Hard Questions About Asylum and Afghanistan

Ilya Somin
Show Date
August 22, 2021
George Mason University

Guest: Ilya Somin


The sudden but not entirely unpredictable collapse of the American-trained forces in Afghanistan has woken much of the country up to the futility of our "forever wars" in the Middle East. Beyond the waste of a trillion dollars and countless lives over twenty years (for what?), we are now left with yet another humanitarian refugee crisis. Many European countries seem to have had their fill of refugees, and the Biden administration has yet to follow through on its promises to expedite asylum for the most desperate Afghans, who are now facing brutal persecution at the hands of the Taliban.

Most people agree that those who assisted the U.S. effort and thus find a target on their heads should be given priority for asylum status. But what about those who are seeking asylum from forced labor under terrorist groups like the Taliban or, in other countries, ISIS? In a recent USA Today article, GMU legal scholar Ilya Somin directs our attention to a bizarrely cruel ruling by the Department of Justice’s Board of Immigration Appeals in 2018 classifies such slave laborers as ineligible for asylum because their forced labor qualifies as "material support" for terrorism.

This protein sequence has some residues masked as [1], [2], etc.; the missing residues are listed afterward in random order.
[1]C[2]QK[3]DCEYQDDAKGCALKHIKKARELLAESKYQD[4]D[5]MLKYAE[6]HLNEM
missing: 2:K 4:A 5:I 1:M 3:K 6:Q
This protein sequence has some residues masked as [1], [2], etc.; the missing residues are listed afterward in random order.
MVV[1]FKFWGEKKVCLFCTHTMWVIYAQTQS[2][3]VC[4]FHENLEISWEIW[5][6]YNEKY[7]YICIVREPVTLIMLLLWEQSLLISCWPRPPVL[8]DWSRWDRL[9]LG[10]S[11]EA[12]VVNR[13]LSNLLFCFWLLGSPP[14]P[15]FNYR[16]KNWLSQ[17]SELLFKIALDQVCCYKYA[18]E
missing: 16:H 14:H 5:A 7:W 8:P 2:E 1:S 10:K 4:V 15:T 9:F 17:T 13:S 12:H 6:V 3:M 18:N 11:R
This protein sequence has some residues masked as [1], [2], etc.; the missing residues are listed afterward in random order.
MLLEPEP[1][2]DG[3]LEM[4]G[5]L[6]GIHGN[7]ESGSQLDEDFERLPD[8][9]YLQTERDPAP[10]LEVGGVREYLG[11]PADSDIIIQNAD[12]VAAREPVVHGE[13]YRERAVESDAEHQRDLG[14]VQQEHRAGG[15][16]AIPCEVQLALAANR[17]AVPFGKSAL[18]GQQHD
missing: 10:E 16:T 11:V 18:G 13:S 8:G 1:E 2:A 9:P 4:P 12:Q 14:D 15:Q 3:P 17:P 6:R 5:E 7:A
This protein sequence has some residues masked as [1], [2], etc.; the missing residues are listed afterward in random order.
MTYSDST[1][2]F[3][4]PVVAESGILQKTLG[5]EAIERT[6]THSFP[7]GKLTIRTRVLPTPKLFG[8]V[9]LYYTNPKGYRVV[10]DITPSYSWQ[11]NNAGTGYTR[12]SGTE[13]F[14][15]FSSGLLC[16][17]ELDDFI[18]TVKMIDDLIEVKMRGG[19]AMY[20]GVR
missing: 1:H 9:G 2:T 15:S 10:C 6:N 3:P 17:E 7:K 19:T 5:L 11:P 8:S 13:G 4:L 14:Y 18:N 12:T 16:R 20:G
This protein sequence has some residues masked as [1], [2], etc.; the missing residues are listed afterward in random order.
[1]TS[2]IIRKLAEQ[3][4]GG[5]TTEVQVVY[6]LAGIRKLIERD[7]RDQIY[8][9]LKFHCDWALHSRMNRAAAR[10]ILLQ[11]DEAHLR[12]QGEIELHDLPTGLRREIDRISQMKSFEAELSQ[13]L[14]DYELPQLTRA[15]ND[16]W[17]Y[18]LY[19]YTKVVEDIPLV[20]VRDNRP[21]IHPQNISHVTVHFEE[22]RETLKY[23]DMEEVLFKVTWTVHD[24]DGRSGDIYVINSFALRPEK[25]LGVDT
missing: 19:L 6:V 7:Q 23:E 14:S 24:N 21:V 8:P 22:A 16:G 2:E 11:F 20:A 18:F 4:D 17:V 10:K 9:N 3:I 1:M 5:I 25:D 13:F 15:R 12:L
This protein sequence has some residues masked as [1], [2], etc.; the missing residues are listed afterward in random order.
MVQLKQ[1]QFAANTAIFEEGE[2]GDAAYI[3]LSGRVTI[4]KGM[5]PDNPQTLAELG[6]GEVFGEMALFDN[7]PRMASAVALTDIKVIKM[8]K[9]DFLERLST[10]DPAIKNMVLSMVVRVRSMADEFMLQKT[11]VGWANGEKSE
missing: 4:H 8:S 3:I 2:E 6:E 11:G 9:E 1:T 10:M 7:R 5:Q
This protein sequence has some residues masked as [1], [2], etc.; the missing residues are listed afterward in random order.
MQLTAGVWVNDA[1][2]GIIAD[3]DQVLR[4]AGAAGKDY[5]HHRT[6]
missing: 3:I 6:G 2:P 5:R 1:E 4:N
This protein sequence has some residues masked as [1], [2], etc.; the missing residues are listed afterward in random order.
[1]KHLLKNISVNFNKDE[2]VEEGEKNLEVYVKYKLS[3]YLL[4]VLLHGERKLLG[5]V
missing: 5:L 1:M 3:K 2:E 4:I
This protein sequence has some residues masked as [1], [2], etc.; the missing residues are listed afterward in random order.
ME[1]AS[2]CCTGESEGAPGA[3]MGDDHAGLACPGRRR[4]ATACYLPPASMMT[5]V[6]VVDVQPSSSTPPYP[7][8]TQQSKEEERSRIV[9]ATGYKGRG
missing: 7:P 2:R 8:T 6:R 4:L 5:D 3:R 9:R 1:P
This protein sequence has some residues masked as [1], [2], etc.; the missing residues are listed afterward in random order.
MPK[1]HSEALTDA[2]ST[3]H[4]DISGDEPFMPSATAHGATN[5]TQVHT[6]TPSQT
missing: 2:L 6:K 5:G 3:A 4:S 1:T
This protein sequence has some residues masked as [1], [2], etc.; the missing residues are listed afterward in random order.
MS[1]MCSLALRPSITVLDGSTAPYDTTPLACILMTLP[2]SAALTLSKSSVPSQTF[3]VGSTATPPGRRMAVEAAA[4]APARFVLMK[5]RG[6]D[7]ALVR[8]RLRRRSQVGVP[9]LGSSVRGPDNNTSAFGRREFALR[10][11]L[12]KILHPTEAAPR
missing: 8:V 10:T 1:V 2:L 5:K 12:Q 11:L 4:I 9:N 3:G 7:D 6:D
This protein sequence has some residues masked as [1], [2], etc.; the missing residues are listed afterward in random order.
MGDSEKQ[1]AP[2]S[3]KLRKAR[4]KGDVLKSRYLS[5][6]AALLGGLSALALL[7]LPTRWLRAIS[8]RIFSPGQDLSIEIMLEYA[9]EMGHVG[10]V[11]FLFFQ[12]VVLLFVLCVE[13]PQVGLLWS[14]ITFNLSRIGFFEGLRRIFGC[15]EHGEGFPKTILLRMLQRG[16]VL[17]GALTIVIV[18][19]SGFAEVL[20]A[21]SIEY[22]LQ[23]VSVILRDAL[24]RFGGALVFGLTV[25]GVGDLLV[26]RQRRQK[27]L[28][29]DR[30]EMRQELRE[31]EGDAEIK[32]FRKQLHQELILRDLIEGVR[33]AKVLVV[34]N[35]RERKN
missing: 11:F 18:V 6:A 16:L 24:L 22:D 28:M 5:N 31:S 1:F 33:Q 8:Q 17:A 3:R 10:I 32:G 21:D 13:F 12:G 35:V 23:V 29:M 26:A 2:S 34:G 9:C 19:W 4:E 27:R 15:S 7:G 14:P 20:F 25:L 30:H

Somin joined me to explain how such legal gymnastics were ever justified in the first place, and what the current Attorney General can do about it. We also considered the arguments for and against letting in larger numbers of refugees from Afghanistan and other countries.